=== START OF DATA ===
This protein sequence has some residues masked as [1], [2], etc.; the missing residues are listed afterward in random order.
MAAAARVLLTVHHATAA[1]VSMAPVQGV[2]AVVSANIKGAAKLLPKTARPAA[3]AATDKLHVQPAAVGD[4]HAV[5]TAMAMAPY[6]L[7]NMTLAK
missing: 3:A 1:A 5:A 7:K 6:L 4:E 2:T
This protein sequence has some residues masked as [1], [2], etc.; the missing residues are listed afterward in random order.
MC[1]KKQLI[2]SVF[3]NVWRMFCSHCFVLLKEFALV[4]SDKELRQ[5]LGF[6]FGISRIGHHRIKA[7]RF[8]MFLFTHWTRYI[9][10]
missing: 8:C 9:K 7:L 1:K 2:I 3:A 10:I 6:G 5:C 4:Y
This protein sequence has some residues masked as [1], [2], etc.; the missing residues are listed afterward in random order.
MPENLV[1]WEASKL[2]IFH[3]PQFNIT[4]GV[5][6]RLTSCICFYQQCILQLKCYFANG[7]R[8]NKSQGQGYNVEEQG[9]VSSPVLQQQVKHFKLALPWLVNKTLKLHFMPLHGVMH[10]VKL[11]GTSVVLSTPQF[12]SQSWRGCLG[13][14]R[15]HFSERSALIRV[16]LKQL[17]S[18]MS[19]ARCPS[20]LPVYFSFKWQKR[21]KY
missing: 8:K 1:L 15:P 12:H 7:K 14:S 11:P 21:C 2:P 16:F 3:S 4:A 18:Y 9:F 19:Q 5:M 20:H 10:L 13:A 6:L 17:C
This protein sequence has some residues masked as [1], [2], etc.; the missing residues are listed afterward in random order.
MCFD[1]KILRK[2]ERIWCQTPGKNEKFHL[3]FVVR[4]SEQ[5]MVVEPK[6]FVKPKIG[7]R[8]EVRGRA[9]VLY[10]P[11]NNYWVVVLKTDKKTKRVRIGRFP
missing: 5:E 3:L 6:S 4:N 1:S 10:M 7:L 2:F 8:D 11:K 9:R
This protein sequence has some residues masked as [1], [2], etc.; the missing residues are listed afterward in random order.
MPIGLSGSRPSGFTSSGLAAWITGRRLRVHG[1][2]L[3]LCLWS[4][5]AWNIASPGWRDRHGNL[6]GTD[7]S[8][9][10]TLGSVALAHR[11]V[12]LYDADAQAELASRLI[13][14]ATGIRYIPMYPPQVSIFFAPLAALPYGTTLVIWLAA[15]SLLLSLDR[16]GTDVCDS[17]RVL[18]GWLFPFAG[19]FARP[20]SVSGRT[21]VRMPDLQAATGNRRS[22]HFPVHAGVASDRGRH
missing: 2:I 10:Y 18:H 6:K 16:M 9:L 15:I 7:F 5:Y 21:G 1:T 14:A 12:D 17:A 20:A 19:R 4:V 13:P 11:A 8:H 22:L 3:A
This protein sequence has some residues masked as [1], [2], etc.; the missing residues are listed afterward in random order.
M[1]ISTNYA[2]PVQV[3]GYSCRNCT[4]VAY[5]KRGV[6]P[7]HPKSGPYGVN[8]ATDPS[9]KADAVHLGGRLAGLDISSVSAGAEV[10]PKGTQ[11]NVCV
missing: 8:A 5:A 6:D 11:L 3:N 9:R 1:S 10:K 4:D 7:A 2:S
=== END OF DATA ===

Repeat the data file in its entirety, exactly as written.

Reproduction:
This protein sequence has some residues masked as [1], [2], etc.; the missing residues are listed afterward in random order.
MAAAARVLLTVHHATAA[1]VSMAPVQGV[2]AVVSANIKGAAKLLPKTARPAA[3]AATDKLHVQPAAVGD[4]HAV[5]TAMAMAPY[6]L[7]NMTLAK
missing: 3:A 1:A 5:A 7:K 6:L 4:E 2:T
This protein sequence has some residues masked as [1], [2], etc.; the missing residues are listed afterward in random order.
MC[1]KKQLI[2]SVF[3]NVWRMFCSHCFVLLKEFALV[4]SDKELRQ[5]LGF[6]FGISRIGHHRIKA[7]RF[8]MFLFTHWTRYI[9][10]
missing: 8:C 9:K 7:L 1:K 2:I 3:A 10:I 6:G 5:C 4:Y
This protein sequence has some residues masked as [1], [2], etc.; the missing residues are listed afterward in random order.
MPENLV[1]WEASKL[2]IFH[3]PQFNIT[4]GV[5][6]RLTSCICFYQQCILQLKCYFANG[7]R[8]NKSQGQGYNVEEQG[9]VSSPVLQQQVKHFKLALPWLVNKTLKLHFMPLHGVMH[10]VKL[11]GTSVVLSTPQF[12]SQSWRGCLG[13][14]R[15]HFSERSALIRV[16]LKQL[17]S[18]MS[19]ARCPS[20]LPVYFSFKWQKR[21]KY
missing: 8:K 1:L 15:P 12:H 7:K 14:S 11:P 21:C 2:P 16:F 3:S 4:A 18:Y 9:F 19:Q 5:M 20:H 10:L 13:A 6:L 17:C
This protein sequence has some residues masked as [1], [2], etc.; the missing residues are listed afterward in random order.
MCFD[1]KILRK[2]ERIWCQTPGKNEKFHL[3]FVVR[4]SEQ[5]MVVEPK[6]FVKPKIG[7]R[8]EVRGRA[9]VLY[10]P[11]NNYWVVVLKTDKKTKRVRIGRFP
missing: 5:E 3:L 6:S 4:N 1:S 10:M 7:L 2:F 8:D 11:K 9:R
This protein sequence has some residues masked as [1], [2], etc.; the missing residues are listed afterward in random order.
MPIGLSGSRPSGFTSSGLAAWITGRRLRVHG[1][2]L[3]LCLWS[4][5]AWNIASPGWRDRHGNL[6]GTD[7]S[8][9][10]TLGSVALAHR[11]V[12]LYDADAQAELASRLI[13][14]ATGIRYIPMYPPQVSIFFAPLAALPYGTTLVIWLAA[15]SLLLSLDR[16]GTDVCDS[17]RVL[18]GWLFPFAG[19]FARP[20]SVSGRT[21]VRMPDLQAATGNRRS[22]HFPVHAGVASDRGRH
missing: 2:I 10:Y 18:H 6:K 16:M 9:L 15:I 7:F 5:Y 21:G 1:T 14:A 12:D 17:A 20:A 19:R 4:V 13:P 11:A 8:H 22:L 3:A
This protein sequence has some residues masked as [1], [2], etc.; the missing residues are listed afterward in random order.
M[1]ISTNYA[2]PVQV[3]GYSCRNCT[4]VAY[5]KRGV[6]P[7]HPKSGPYGVN[8]ATDPS[9]KADAVHLGGRLAGLDISSVSAGAEV[10]PKGTQ[11]NVCV
missing: 8:A 5:A 6:D 11:L 3:N 9:R 1:S 10:K 4:D 7:A 2:S